I remember a visit with Sidi Mustafa to Shaykh Muhyi al-Din Ibn `Arabi’s grave in Damascus, after which men and women flocked to him for advice and help but he said to them: “The Shaykh is here so there is no need for me,” i.e. Shaykh Muhyi al-Din.
Another time, we visited the Hadra of Shaykh Mustafa al-Turkmani in Jami` al-Ward. After the Hadra, as people took their seats and tea was distributed, Shaykh Mustafa al-Turkmani gave Shaykh Muhyi al-Din Ibn `Arabi’s book of Wasaya to Sidi Mustafa and asked him extemporaneously to give the dars for him. Smile for smile, Sidi Mustafa Basir obliged. I remember the latter’s commentary on the wasiyya that we should not sleep before washing mouth and hands after eating lest we feed our shaytan: “The point is not to strengthen your shaytan but to weaken it.”
Another time, Sidi Mustafa took us to Amman, where we visited Shaykh Nuh Keller in his zawiya, who gave him his Shadhili works and led the hadra. In his last visit to Damascus he was hosted by Abu al-Nur Institute, where we visited him.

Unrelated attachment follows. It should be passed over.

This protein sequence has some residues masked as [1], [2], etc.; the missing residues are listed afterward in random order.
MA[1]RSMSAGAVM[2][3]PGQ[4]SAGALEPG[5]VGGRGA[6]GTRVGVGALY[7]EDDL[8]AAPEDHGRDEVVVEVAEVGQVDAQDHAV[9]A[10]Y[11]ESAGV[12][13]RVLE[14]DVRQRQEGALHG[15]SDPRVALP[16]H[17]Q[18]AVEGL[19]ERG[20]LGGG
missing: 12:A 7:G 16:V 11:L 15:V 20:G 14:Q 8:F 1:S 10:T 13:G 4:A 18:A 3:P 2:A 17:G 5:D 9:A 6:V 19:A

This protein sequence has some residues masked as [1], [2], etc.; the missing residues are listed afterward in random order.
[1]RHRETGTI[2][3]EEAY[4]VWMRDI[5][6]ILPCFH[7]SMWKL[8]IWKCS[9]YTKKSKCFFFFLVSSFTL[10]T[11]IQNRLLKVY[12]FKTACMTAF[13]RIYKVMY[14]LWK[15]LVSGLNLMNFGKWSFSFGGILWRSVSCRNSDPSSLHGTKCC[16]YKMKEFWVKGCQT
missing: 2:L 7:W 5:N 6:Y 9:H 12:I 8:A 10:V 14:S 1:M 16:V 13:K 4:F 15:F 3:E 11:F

One of Sidi Mustafa’s favorite repartees in his exchanges after enquiring after the health of his friends was: “Bi-khayr, wa-fi khayr, wa-`ala khayr!” He smiled often and his friendly, unassuming manner hid from our sight, much of the time, the fact that he peered into the spiritual states of people and could diagnose their needs before they even voiced them. His family hailed from the desert and he did not care for appearances. His anger could be fierce and he reserved it, as far as I saw, for the Wahhabis, whom he called “Shalafis” and “Talafis” and for whom he had no tolerance. One time, as we travelled in the Marrakesh region we stopped to pray Maghrib in one of their mosques and one of them had the misfortune of nudging the Shaykh’s toes with his toes as
they love to do inside prayer. As we went into ruku`, the Shaykh slapped the man below the knee and he retreated.